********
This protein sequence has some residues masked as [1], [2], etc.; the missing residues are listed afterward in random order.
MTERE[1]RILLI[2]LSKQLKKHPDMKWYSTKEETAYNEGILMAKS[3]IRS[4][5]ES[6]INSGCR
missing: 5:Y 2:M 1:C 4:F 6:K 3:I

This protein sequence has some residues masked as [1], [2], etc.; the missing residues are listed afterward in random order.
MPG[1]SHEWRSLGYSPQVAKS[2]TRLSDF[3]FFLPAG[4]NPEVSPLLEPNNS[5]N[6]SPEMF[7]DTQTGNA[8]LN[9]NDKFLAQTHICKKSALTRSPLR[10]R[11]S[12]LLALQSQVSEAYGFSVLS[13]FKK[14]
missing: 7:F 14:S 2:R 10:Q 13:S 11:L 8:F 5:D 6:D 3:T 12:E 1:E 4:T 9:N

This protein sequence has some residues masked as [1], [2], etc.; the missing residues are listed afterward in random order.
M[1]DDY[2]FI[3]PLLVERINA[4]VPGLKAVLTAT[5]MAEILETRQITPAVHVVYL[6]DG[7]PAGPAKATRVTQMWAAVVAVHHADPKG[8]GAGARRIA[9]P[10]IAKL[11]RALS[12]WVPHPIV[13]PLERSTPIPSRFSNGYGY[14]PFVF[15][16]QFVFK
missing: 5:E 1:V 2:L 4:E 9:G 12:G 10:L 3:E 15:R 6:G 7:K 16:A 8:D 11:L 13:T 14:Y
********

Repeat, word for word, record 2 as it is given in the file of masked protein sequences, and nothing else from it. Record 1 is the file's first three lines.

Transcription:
This protein sequence has some residues masked as [1], [2], etc.; the missing residues are listed afterward in random order.
MPG[1]SHEWRSLGYSPQVAKS[2]TRLSDF[3]FFLPAG[4]NPEVSPLLEPNNS[5]N[6]SPEMF[7]DTQTGNA[8]LN[9]NDKFLAQTHICKKSALTRSPLR[10]R[11]S[12]LLALQSQVSEAYGFSVLS[13]FKK[14]
missing: 7:F 14:S 2:R 10:Q 13:S 11:L 8:F 5:D 6:D 3:T 12:E 1:E 4:T 9:N